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Mexico president approval rate rises to 67 percent - poll

Mexico president approval rate rises to 67 percent - poll
FILE PHOTO: Mexico's President Andres Manuel Lopez Obrador gestures during his daily news conference at National Palace in Mexico City, Mexico February 15, 2019. Picture taken February 15, 2019. REUTERS/Henry Romero Copyright HENRY ROMERO(Reuters)
Copyright HENRY ROMERO(Reuters)
By Reuters
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MEXICO CITY (Reuters) - Approval for President Andres Manuel Lopez Obrador rose from 62.7 percent to 67.1 percent in his first three months in office, a surge enjoyed by only one of Mexico's previous five presidents, polling firm Consulta Mitofsky showed on Thursday.

As Lopez Obrador nears his first 100 days in office, he joined Mexico's President Ernesto Zedillo, who in February 1995 saw approval for his way of governing rise from 38 percent to 42 percent, the survey showed, though it added that Zedillo "afterward suffered a great fall."

All other presidents saw an early drop in approval shortly after assuming office.

The current president's near-70 percent approval most closely matched the record of President Vicente Fox's approval rate in February 2001, which began at 80.2 percent, about 18 percent higher than Lopez Obrador's initial standing, but, by a similar period, had fallen to 69.7 percent.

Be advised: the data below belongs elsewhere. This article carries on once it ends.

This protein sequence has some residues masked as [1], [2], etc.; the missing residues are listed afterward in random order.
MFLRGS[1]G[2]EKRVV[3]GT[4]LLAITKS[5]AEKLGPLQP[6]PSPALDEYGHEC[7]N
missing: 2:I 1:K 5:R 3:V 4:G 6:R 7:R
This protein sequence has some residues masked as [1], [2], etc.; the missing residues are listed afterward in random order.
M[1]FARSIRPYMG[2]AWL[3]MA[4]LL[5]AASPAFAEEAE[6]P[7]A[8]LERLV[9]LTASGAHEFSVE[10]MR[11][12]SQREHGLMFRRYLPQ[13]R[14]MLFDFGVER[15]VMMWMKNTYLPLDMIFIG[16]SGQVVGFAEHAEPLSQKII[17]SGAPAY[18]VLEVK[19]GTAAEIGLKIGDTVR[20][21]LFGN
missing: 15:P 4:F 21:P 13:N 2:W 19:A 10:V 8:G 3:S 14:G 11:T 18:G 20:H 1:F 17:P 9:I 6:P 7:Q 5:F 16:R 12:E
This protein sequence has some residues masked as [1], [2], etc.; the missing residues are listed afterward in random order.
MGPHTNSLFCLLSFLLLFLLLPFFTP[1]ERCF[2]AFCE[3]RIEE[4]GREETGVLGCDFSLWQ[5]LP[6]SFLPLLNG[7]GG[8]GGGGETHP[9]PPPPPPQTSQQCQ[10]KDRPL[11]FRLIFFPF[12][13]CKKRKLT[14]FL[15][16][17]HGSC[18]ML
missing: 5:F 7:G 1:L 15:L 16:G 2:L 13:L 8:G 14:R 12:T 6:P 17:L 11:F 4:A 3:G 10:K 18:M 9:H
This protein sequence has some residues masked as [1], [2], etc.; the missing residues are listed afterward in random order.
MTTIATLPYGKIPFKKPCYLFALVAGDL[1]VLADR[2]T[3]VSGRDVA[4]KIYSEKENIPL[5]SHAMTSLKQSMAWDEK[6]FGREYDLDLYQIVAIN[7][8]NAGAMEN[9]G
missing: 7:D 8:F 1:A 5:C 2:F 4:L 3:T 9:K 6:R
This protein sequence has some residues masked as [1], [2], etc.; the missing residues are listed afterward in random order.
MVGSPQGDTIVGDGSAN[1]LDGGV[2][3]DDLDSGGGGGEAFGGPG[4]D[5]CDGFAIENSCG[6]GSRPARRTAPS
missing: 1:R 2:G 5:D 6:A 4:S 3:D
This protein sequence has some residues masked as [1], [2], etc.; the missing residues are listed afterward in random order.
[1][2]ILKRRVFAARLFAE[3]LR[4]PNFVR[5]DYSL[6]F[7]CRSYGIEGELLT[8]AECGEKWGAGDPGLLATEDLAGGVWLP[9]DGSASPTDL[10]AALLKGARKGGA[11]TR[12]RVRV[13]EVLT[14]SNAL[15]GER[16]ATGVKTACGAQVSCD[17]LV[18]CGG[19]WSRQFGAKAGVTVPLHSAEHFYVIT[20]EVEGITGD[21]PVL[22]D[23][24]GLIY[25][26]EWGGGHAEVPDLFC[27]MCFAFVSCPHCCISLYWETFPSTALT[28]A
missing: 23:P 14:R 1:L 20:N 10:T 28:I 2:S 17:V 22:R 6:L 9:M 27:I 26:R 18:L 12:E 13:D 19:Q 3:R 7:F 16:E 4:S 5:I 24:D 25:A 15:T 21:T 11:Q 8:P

Lopez Obrador, a veteran leftist and former mayor of Mexico City, last year won a landslide election victory, vowing to champion the poor and contain business elites who he said conspired with politicians, fomenting corruption.

Markers of his presidency since he assumed office in December included converting the presidential palace into a museum, shutting down oil pipelines to cut back on an epidemic of fuel thefts against state oil firm Pemex, and facing a strike of 30,000 factory workers, according to Mitofsky's analysis.

The survey, with a margin of error of 1.8 percentage points, was based on a poll of 1,000 Mexicans of voting age polled at home in each of three survey periods in December, January and February, for a total sample size of 3,000 citizens.

(Reporting by Delphine Schrank; editing by Jonathan Oatis)

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